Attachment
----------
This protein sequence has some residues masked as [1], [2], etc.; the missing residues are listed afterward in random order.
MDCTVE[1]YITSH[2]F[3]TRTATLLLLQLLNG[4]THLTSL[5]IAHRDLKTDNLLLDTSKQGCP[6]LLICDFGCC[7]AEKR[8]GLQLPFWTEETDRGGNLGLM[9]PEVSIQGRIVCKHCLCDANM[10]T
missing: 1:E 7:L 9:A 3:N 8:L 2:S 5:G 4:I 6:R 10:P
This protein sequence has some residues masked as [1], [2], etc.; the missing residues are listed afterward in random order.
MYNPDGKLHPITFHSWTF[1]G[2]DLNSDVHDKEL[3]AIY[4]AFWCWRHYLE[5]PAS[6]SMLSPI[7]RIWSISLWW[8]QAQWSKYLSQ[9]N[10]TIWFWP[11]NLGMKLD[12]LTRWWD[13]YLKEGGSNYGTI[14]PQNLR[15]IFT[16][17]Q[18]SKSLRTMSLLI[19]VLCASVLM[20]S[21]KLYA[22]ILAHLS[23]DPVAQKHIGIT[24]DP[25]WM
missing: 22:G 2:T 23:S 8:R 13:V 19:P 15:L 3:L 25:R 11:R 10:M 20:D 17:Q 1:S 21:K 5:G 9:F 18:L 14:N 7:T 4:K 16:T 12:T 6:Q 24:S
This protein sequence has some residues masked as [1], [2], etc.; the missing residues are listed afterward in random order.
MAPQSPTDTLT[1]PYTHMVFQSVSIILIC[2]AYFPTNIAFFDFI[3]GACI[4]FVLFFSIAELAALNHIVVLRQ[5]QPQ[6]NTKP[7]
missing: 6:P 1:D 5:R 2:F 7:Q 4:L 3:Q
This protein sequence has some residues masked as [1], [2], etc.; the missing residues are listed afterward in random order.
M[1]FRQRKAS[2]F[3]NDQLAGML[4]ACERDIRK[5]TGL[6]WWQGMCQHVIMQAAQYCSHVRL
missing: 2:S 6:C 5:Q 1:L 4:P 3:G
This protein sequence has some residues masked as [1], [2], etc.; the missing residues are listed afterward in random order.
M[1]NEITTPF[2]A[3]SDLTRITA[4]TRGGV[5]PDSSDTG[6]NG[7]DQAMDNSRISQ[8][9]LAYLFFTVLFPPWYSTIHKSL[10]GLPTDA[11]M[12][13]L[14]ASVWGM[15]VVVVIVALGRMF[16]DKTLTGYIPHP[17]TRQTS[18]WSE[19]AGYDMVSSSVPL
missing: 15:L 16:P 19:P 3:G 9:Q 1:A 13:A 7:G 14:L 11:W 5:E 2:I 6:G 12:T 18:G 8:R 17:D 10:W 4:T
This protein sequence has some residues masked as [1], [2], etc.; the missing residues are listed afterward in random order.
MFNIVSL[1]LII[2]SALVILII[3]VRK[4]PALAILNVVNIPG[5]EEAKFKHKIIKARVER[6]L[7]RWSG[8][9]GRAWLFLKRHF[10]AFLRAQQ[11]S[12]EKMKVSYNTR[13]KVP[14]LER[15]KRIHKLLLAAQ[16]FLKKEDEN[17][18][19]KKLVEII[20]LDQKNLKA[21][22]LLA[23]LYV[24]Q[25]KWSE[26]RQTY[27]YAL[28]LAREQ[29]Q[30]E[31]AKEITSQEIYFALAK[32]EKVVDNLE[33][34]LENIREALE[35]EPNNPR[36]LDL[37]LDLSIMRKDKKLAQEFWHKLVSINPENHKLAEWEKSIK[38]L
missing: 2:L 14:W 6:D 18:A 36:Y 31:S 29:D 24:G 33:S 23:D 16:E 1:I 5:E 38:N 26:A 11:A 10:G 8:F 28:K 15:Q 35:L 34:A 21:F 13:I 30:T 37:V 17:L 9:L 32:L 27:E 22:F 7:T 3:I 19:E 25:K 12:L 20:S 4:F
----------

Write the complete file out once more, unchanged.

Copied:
This protein sequence has some residues masked as [1], [2], etc.; the missing residues are listed afterward in random order.
MDCTVE[1]YITSH[2]F[3]TRTATLLLLQLLNG[4]THLTSL[5]IAHRDLKTDNLLLDTSKQGCP[6]LLICDFGCC[7]AEKR[8]GLQLPFWTEETDRGGNLGLM[9]PEVSIQGRIVCKHCLCDANM[10]T
missing: 1:E 7:L 9:A 3:N 8:L 2:S 5:G 4:I 6:R 10:P
This protein sequence has some residues masked as [1], [2], etc.; the missing residues are listed afterward in random order.
MYNPDGKLHPITFHSWTF[1]G[2]DLNSDVHDKEL[3]AIY[4]AFWCWRHYLE[5]PAS[6]SMLSPI[7]RIWSISLWW[8]QAQWSKYLSQ[9]N[10]TIWFWP[11]NLGMKLD[12]LTRWWD[13]YLKEGGSNYGTI[14]PQNLR[15]IFT[16][17]Q[18]SKSLRTMSLLI[19]VLCASVLM[20]S[21]KLYA[22]ILAHLS[23]DPVAQKHIGIT[24]DP[25]WM
missing: 22:G 2:T 23:S 8:R 13:V 19:P 15:L 3:L 25:R 11:R 10:M 20:D 17:Q 1:S 21:K 5:G 9:F 18:L 14:N 7:T 4:K 16:T 12:T 6:Q 24:S
This protein sequence has some residues masked as [1], [2], etc.; the missing residues are listed afterward in random order.
MAPQSPTDTLT[1]PYTHMVFQSVSIILIC[2]AYFPTNIAFFDFI[3]GACI[4]FVLFFSIAELAALNHIVVLRQ[5]QPQ[6]NTKP[7]
missing: 6:P 1:D 5:R 2:F 7:Q 4:L 3:Q
This protein sequence has some residues masked as [1], [2], etc.; the missing residues are listed afterward in random order.
M[1]FRQRKAS[2]F[3]NDQLAGML[4]ACERDIRK[5]TGL[6]WWQGMCQHVIMQAAQYCSHVRL
missing: 2:S 6:C 5:Q 1:L 4:P 3:G
This protein sequence has some residues masked as [1], [2], etc.; the missing residues are listed afterward in random order.
M[1]NEITTPF[2]A[3]SDLTRITA[4]TRGGV[5]PDSSDTG[6]NG[7]DQAMDNSRISQ[8][9]LAYLFFTVLFPPWYSTIHKSL[10]GLPTDA[11]M[12][13]L[14]ASVWGM[15]VVVVIVALGRMF[16]DKTLTGYIPHP[17]TRQTS[18]WSE[19]AGYDMVSSSVPL
missing: 15:L 16:P 19:P 3:G 9:Q 1:A 13:A 7:G 14:L 11:W 5:E 2:I 6:G 12:T 18:G 8:R 17:D 10:W 4:T
This protein sequence has some residues masked as [1], [2], etc.; the missing residues are listed afterward in random order.
MFNIVSL[1]LII[2]SALVILII[3]VRK[4]PALAILNVVNIPG[5]EEAKFKHKIIKARVER[6]L[7]RWSG[8][9]GRAWLFLKRHF[10]AFLRAQQ[11]S[12]EKMKVSYNTR[13]KVP[14]LER[15]KRIHKLLLAAQ[16]FLKKEDEN[17][18][19]KKLVEII[20]LDQKNLKA[21][22]LLA[23]LYV[24]Q[25]KWSE[26]RQTY[27]YAL[28]LAREQ[29]Q[30]E[31]AKEITSQEIYFALAK[32]EKVVDNLE[33][34]LENIREALE[35]EPNNPR[36]LDL[37]LDLSIMRKDKKLAQEFWHKLVSINPENHKLAEWEKSIK[38]L
missing: 2:L 14:W 6:D 18:A 36:Y 31:S 29:D 24:G 33:S 23:D 16:E 1:I 5:E 38:N 26:A 11:A 10:G 8:F 28:K 15:Q 35:L 34:A 21:F 13:I 30:T 37:V 17:L 9:L 32:L 27:E 22:F 7:T 3:I 19:E 25:K 12:L 20:S 4:F